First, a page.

Selections from the American Poets: With Some Introductory Remarks

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W.F. Wakeman, 1834 - 357 páginas
 

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Página xxiv - Shall one by one be gathered to thy side By those who in their turn shall follow them.
Página xxiv - So shalt thou rest, and what if thou withdraw In silence from the living, and no friend Take note of thy departure? All that breathe Will share thy destiny. The gay will laugh When thou art gone; the solemn brood of care . Plod on, and each one as before will chase His favorite phantom; yet all these shall leave Their mirth and their employments, and shall come, And make their bed with thee.
Página 1 - midst falling dew, While glow the heavens with the last steps of day, Far, through their rosy depths, dost thou pursue Thy solitary way ? Vainly the fowler's eye Might mark thy distant flight to do thee wrong, As, darkly painted on the crimson sky, Thy figure floats along.
Página 84 - The fan-coral sweeps through the clear deep sea, And the yellow and scarlet tufts of ocean Are bending like corn on the upland lea: And life, in rare and beautiful forms, Is sporting amid those bowers of stone, And is safe, when the wrathful Spirit of storms, Has made the top of the waves his own...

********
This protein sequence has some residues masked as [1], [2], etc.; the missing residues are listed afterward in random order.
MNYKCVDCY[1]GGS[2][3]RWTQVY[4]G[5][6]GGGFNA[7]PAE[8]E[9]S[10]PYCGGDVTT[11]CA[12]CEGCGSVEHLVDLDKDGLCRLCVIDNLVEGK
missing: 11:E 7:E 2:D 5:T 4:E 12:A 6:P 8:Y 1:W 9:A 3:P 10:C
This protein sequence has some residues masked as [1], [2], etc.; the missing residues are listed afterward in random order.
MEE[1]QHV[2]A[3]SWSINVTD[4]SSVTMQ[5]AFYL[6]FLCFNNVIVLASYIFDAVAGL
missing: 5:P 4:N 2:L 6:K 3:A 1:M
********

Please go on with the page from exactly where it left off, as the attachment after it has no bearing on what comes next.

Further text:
Página xxiv - All that tread The globe are but a handful to the tribes That slumber in its bosom.
Página xxii - To him who in the love of nature holds Communion with her visible forms, she speaks A various language; for his gayer hours She has a voice of gladness, and a smile And eloquence of beauty, and she glides Into his darker musings, with a mild And healing sympathy, that steals away Their sharpness, ere he is aware.
Página 2 - Thou'rt gone, the abyss of heaven Hath swallowed up thy form ; yet, on my heart Deeply hath sunk the lesson thou hast given, And shall not soon depart. He who, from zone to zone, Guides through the boundless sky thy certain flight, In the long way that I must tread alone, Will lead my steps aright.
Página 150 - THOU, to whom, in ancient time, The lyre of Hebrew bards was strung, Whom kings adored in song sublime, And prophets praised with glowing tongue...
Página 196 - When Greece, her knee in suppliance bent, Should tremble at his power: In dreams, through camp and court, he bore The trophies of a conqueror; In dreams his song of triumph heard; Then wore his monarch's signet ring: Then pressed that monarch's throne — a king; As wild his thoughts, and gay of wing, As Eden's garden bird.
Página 230 - What is that mother ? The eagle, boy ! Proudly careering his course of joy, Firm, on his own mountain vigour relying, Breasting the dark storm, the red bolt defying ; His wing on the wind, and his eye on the sun, He swerves not a hair, but bears onward, right on. Boy, may the eagle's flight ever be thine, Onward and upward, and true to the line.

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